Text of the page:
You might think you are not thinking, but you are.
A thought moves from dirt up through me and if I do not
disabuse it, it grows.
To suffer, to bear from below.
Coming down the mountain I could see a reservoir through the
trees, fat and glowing.
You are alone in your one life and no one will enter your
Teenagers sit on the sign outside the nunnery.
We are so afraid of failing we can't live.
So we leave apartments, not breathing, breathe on the way
The potential is not the actual.
I was not a good skateboarder.
As we allow for suffering, we live.
You took a picture of me at sunset, thighs drying roses against
an orange sky.
“This alone is deathless and everlasting”
In the dark we know one another finally.
I can be as you as I am.
“The mind-body problem”
You did things to block out the light.
Yes, another reference to morning.
When I am feeding myself I hate myself.
I was younger and not planning on dying.
In the forest between trees we dismantle thought.
Bed of summer branches, us gently.
“Much learning does not teach the mind”
And, walking across the road to the post office, able to see the
You: I googled “If you postpone love will it not end?”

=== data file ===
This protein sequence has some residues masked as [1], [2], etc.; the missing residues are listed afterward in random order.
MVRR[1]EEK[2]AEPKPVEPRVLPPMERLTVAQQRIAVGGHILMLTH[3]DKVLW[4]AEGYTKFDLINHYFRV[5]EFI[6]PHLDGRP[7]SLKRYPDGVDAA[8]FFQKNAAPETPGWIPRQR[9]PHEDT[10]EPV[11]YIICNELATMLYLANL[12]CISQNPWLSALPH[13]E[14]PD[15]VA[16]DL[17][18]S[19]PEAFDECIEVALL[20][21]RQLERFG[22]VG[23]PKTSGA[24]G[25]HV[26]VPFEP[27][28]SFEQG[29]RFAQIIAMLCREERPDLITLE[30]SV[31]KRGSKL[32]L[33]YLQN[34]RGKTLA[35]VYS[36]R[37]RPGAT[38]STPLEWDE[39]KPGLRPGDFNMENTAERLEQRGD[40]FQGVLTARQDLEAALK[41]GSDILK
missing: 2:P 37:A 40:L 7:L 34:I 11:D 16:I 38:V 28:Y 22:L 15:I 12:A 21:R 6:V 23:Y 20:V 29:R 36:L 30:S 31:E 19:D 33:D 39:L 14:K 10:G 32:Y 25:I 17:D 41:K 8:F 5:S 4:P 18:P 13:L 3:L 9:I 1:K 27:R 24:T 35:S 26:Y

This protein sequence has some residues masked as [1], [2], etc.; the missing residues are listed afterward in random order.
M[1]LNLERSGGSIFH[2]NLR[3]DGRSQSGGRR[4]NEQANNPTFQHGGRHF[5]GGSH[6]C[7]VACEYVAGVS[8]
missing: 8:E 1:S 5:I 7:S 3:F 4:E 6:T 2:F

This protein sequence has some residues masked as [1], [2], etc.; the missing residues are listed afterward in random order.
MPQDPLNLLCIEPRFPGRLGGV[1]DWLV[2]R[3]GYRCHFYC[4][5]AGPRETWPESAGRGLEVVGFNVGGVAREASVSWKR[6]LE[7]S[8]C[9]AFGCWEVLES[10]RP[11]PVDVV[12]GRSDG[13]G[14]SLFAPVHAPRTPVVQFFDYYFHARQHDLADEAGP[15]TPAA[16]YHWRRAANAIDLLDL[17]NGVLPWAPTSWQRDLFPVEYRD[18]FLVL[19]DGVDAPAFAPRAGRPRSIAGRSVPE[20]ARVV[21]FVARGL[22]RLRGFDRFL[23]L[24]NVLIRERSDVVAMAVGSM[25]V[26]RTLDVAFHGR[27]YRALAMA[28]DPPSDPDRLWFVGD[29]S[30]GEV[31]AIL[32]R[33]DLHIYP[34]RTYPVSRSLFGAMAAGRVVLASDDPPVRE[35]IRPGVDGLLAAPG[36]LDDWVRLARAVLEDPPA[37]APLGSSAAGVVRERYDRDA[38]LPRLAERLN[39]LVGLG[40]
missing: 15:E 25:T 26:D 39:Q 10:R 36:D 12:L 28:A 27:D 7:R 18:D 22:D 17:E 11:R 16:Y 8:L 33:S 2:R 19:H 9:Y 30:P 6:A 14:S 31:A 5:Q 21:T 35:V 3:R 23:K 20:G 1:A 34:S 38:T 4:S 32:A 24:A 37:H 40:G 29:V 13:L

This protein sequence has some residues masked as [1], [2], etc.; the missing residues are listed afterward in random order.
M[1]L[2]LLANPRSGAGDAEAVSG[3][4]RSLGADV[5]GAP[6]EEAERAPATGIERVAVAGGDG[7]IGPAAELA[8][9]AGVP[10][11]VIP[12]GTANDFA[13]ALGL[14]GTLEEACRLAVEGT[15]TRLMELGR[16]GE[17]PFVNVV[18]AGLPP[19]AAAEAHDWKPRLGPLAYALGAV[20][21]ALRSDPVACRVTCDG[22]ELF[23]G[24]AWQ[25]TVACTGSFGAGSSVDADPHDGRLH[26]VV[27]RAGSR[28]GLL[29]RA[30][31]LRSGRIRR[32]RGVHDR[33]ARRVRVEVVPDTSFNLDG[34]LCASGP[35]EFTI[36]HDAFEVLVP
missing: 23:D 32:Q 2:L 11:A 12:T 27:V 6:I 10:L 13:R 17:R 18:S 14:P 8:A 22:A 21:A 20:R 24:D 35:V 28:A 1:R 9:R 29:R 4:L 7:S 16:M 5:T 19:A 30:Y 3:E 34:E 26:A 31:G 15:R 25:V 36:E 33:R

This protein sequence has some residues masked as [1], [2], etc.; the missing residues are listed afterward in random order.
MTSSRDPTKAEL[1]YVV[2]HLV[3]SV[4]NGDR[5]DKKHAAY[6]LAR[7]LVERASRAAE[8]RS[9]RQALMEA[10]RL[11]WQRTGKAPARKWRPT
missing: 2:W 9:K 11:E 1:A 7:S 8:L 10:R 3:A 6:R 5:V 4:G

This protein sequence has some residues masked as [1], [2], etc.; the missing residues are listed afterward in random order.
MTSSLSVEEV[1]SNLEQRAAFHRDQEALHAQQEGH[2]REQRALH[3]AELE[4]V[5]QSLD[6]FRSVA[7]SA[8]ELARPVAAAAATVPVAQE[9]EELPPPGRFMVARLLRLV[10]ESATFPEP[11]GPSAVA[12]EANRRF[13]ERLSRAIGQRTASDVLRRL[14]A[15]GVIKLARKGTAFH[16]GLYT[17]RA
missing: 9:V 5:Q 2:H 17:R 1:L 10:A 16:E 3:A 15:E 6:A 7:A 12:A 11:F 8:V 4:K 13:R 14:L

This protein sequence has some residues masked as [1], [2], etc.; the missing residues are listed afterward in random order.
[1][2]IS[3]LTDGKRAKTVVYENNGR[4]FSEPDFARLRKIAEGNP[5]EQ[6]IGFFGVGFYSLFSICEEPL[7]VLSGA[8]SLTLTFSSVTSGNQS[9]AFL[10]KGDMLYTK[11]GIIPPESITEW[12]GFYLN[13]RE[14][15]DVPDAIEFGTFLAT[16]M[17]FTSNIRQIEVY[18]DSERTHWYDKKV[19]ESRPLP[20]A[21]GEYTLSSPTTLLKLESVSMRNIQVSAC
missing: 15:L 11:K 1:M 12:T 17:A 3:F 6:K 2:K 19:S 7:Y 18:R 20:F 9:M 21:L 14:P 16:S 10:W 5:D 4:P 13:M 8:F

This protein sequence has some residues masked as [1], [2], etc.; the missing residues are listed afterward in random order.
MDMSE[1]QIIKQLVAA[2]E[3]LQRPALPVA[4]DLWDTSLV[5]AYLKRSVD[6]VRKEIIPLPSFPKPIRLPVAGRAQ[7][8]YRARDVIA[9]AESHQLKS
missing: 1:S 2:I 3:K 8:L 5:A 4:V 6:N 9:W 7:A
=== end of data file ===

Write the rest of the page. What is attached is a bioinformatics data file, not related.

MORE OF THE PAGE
To feel you have to exit the body.
To use a higher mind is to be part of the cosmos.
Then she lowered her voice to a rasp and told those assembled
There are no edges.
Waiting on the patio with whiskey, girl, they said, he’s not
The ethical implications of thinking.
In order to understand nature do we have to die?
Affixed to us driving the road to a mountain lake.
One must stay diligent to avoid becoming a symbol.
Let us bow down and never leave the island.
Me: “Did you think my angry phase would end?”
A day, a peeling scrim.
The moon looks into our lion mouths.
The mind’s hedge in an empty neighborhood.
If god is reason the mind is dead.
Ornate Senate of Loss, Call Me Forth to Announce Myself as
You’ll use what I taught you to manipulate others.
This gives me sad pleasure.
Copyright © 2015 by Emily Kendal Frey. Originally published in Poem-a-Day on August 5, 2015, by the Academy of American Poets.
We’ve turned our walks into finding things
that catch fire easily, like us
our fascination with bush craft—
how to survive in a forest
without the conveniences
we have at home
the first human to discover fire
rubbed two stones together
friction is a good thing.
we have fun starting fires
scratching the Mora knife against the small iron rod
sending sparks into a nest of dried grass and fibrous barks
you put out the flame with the sole of your hiking boot
so we can begin, again
by the time we leave the forest,
we’ve discovered deer poo combusts easily
human hair doesn’t
I’ve given a lock and you’ve won the bet
By the time we leave
we’ve lost count of the fires we’ve started.
Copyright © 2015 Mildred Barya. This poem originally appeared in Poetry Quarterly. Reprinted with permission of the author.